The Moral Landscape (How Science Can Determine Human Values) by Sam Harris
This is the first of Sam’s books I have read but it certainly won’t be the last (in fact I ordered The End of Faith at the start of the week). The book is about the concept of a science of morality based on the well being of conscious creatures, made possible as we begin to understand more and more about everything that happens at the level of the brain. Using a baseline of the worst possible suffering for the longest amount of time (for everybody), we can see that all experience moves up or down this landscape Sam has created (if one does not want to avoid the worst possible misery for everyone for the longest possible time, then I don’t know what you’re talking about, and more importantly I don’t think you know what you’re talking about either). Everything we do that is worth talking about is something that alters our consciousness (mostly very little, other times hugely so) and anything that affects consciousness is happening at the level of the brain.
I had the pleasure of getting tickets for an evening with event that Sam and Richard Dawkins were doing at the Sheldonian Theatre in Oxford in April earlier this year. I hadn’t yet read the book, in fact I only picked it up earlier that same day so I could get it signed afterwards. The talk was filmed and you can watch it here on youtube:
The talk is a good primer for the book (and while some people have attacked his idea as another form of utilitarianism, I think the tour he has done in support of this book shows he is not guilty of this), and of course some of his introduction is almost a direct lifting from it (as you would expect), but the book certainly goes into more detail. If I were to note a slight disappointment then it would be that I was expecting perhaps a bit more on the technical aspect of the brain given Sam’s expertise in neuroscience, though there is plenty about the brain and his FMRI experiments and it's these moments where the book is most compelling. Regardless, the book left me wanting more in that regard (better that way than bore me to tears), Sam writes with a razor sharp clarity and shows the fallacy of religious moral teachings admirably, if religion is ever right, it’s right by accident.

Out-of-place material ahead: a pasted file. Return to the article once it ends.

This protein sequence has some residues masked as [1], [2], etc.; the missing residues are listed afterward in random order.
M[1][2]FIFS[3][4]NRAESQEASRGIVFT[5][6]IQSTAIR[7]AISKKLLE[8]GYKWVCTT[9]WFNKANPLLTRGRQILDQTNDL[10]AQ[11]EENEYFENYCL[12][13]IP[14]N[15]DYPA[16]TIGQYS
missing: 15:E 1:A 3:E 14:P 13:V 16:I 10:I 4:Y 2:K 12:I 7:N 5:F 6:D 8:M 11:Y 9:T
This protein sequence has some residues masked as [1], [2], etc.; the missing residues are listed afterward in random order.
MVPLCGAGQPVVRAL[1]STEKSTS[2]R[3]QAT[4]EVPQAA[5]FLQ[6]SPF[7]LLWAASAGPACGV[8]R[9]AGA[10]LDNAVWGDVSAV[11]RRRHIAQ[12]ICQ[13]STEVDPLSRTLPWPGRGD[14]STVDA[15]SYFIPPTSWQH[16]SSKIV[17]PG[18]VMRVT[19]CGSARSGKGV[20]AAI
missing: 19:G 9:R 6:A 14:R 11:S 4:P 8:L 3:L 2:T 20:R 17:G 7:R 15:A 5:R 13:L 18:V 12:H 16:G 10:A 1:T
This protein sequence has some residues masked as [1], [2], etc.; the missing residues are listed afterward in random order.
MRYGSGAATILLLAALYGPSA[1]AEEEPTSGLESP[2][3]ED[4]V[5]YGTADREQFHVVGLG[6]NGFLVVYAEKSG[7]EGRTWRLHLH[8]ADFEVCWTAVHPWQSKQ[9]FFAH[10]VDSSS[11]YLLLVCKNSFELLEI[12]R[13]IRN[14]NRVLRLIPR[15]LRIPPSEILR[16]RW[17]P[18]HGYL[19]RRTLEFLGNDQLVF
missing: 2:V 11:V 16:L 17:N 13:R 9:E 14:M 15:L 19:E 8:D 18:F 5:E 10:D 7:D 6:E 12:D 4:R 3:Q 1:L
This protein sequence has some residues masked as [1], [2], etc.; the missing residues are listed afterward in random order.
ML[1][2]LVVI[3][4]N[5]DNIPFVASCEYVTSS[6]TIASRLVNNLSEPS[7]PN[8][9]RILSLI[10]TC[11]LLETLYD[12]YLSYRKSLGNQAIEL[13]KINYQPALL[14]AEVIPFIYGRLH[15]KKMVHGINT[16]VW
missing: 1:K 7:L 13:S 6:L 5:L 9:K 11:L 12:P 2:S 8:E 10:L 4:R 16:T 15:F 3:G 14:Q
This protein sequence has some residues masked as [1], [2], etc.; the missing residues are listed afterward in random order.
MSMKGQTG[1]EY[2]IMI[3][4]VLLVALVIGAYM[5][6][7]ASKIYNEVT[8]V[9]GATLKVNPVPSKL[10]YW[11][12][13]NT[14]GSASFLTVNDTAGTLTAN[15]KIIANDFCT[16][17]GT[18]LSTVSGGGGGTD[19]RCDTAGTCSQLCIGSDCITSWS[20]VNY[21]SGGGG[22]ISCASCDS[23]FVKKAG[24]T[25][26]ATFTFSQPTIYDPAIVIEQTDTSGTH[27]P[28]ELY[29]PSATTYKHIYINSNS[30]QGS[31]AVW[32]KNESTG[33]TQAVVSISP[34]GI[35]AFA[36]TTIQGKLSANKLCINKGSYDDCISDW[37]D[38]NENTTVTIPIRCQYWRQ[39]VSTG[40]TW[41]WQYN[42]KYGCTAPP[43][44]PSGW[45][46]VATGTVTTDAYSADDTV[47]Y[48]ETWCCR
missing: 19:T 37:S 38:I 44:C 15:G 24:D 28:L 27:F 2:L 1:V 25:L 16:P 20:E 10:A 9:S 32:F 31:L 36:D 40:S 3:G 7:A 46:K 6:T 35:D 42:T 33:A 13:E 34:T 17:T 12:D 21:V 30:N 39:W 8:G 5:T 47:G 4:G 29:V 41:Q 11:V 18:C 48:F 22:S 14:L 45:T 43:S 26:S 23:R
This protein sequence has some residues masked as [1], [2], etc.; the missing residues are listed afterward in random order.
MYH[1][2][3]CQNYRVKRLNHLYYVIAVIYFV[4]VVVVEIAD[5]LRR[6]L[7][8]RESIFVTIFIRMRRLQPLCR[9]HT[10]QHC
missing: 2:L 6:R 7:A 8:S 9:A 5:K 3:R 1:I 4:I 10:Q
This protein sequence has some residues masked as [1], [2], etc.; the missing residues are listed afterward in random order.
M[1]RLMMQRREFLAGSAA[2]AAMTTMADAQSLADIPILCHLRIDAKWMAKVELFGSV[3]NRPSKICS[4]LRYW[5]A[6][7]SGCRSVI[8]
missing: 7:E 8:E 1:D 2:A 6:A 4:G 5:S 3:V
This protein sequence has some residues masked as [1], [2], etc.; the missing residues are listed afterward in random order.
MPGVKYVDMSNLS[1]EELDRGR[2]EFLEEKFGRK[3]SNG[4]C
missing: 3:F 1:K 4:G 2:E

The criticism towards the book comes from a misunderstanding of the matter in my opinion, Sam has not written (or attempted to write) a book that has all the answers, merely opening the door and exploring how and why we should be able to deride moral values from science. Perhaps this humility is disappointing for some people. It’s a liberating idea and not one that should be met with scorn, he makes plenty of analogies towards a science of physical health, when Doctors tell us things like “smoking causes lung cancer”, we don’t picture this as hostile men in white coats telling us how to live our lives in some kind of Orwellian horror show. Indeed, physical health itself is difficult to define but we don’t doubt that a science of medicine is based on physical health, and so we should deal with moral science in a similar way. Sam points out the blurred lines between facts and values as processed by the brain (this is why beliefs matter so much), how we should not confuse a position between not having answers in practice and not having answers in principle, and how there will doubtless be many different ways to travel up and down the moral landscape regarding the same questions. Harris has responded to the most compelling criticisms of his book on his website - http://www.samharris.org/site/full_text/response-to-critics/
It’s a huge topic that should be taken seriously, in my opinion, and hopefully The Moral Landscape is a means towards a rational dialogue on the matter.
I'd also urge you to read Sam's blog which never fails to make you think.